A Florida grand jury has just indicted the former chief executive officer of a health care system. The charge the indictment makes is that the man is complicit in a Medicare fraud case. Authorities contend that he obstructed the federal investigation that was looking into malfeasance at a national hospital chain where he had worked.
The indictment was issued from the U.S. District Court located in Fort Myers, Florida. It accuses the defendant in this case of having falsified, altered or destroyed records. Those records pertain to the investigation into financial fraud allegations against the health management company he had worked for before getting his recent CEO position.
He was brought into that CEO position due to his management expertise. However, he went on leave for personal reasons and has since left the company altogether. The company issued an official statement affirming his departure.
After being charged, the defendant surrendered and pleaded not guilty. He was required to post a $250,000 bond, which he did. His next step is a status conference on December 9 in Fort Myers at the U.S. District Court. The trial is scheduled for January.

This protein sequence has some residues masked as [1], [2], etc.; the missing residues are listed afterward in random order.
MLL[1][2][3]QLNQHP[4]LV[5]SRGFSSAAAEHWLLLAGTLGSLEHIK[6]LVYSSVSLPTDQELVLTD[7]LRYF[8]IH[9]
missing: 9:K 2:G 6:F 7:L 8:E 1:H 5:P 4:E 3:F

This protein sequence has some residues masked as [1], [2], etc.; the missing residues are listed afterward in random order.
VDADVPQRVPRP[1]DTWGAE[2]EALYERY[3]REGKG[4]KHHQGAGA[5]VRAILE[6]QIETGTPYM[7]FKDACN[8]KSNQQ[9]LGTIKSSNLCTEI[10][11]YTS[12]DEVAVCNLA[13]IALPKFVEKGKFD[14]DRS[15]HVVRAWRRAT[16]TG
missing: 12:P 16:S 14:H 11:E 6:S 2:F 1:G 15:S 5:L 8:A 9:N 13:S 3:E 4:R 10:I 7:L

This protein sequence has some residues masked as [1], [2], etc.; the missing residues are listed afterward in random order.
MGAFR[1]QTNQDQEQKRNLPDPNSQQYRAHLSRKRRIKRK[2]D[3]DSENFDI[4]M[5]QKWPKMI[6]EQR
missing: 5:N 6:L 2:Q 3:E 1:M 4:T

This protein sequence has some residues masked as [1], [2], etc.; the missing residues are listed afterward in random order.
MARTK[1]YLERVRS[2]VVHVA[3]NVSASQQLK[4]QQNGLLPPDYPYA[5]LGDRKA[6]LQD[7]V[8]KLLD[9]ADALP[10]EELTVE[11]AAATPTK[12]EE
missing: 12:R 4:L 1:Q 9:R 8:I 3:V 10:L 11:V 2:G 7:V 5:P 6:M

If convicted, he would face a sentence of up to 20 years. Currently, the one charge to be addressed is the one about his destruction, falsification or alteration of records. However, the U.S. Attorney said that additional charges are anticipated within 45 days.
Medicare fraud cases are common in Florida. Each case is unique, with a wide variety of factors that could potentially demonstrate the innocence or mitigate the culpability of those accused. Criminal defense attorneys can provide valuable insight and advice into these cases and will work vigorously to protect the rights of their clients.
Source: The Boston Globe, "Former Steward executive faces obstruction charge" Robert Weisman, Nov. 26, 2013